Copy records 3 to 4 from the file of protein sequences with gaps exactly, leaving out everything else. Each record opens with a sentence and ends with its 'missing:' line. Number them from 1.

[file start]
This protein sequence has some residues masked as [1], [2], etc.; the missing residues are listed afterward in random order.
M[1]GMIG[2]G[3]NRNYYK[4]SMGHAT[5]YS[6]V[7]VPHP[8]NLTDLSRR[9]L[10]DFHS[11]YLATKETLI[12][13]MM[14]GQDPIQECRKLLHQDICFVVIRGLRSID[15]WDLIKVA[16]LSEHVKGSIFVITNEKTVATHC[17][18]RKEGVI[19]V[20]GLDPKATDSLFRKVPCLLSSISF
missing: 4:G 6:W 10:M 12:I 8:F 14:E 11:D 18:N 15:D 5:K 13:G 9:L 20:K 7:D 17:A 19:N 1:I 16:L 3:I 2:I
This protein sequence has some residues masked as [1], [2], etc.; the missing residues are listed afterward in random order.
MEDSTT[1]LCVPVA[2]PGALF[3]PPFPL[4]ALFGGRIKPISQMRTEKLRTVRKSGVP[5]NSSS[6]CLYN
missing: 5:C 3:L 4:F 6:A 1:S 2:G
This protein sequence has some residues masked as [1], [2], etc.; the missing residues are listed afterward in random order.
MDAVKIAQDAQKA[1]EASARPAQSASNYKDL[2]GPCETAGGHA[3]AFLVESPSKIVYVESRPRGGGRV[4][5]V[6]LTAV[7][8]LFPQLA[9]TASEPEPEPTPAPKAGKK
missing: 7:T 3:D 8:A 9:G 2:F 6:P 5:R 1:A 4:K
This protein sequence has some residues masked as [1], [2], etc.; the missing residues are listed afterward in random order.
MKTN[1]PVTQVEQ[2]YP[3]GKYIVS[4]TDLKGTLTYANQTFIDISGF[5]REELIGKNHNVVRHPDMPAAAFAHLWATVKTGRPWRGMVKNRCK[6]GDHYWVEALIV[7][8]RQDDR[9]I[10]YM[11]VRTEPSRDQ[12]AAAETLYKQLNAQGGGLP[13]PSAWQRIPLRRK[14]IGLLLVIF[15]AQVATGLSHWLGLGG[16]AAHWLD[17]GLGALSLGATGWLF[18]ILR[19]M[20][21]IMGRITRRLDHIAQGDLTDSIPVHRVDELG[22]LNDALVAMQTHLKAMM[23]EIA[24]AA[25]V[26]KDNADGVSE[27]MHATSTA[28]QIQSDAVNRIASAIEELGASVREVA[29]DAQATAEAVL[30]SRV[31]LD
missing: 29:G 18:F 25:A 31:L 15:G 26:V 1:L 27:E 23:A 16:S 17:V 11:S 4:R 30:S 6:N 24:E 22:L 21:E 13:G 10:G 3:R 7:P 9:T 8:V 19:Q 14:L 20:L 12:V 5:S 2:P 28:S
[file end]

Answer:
This protein sequence has some residues masked as [1], [2], etc.; the missing residues are listed afterward in random order.
MDAVKIAQDAQKA[1]EASARPAQSASNYKDL[2]GPCETAGGHA[3]AFLVESPSKIVYVESRPRGGGRV[4][5]V[6]LTAV[7][8]LFPQLA[9]TASEPEPEPTPAPKAGKK
missing: 7:T 3:D 8:A 9:G 2:F 6:P 5:R 1:A 4:K
This protein sequence has some residues masked as [1], [2], etc.; the missing residues are listed afterward in random order.
MKTN[1]PVTQVEQ[2]YP[3]GKYIVS[4]TDLKGTLTYANQTFIDISGF[5]REELIGKNHNVVRHPDMPAAAFAHLWATVKTGRPWRGMVKNRCK[6]GDHYWVEALIV[7][8]RQDDR[9]I[10]YM[11]VRTEPSRDQ[12]AAAETLYKQLNAQGGGLP[13]PSAWQRIPLRRK[14]IGLLLVIF[15]AQVATGLSHWLGLGG[16]AAHWLD[17]GLGALSLGATGWLF[18]ILR[19]M[20][21]IMGRITRRLDHIAQGDLTDSIPVHRVDELG[22]LNDALVAMQTHLKAMM[23]EIA[24]AA[25]V[26]KDNADGVSE[27]MHATSTA[28]QIQSDAVNRIASAIEELGASVREVA[29]DAQATAEAVL[30]SRV[31]LD
missing: 29:G 18:F 25:A 31:L 15:G 26:V 1:L 27:E 23:A 16:S 17:V 11:S 4:R 30:S 6:N 24:E 22:L 21:E 13:G 10:G 3:R 7:P 9:T 8:V 19:Q 14:L 20:L 12:V 5:S 2:P 28:S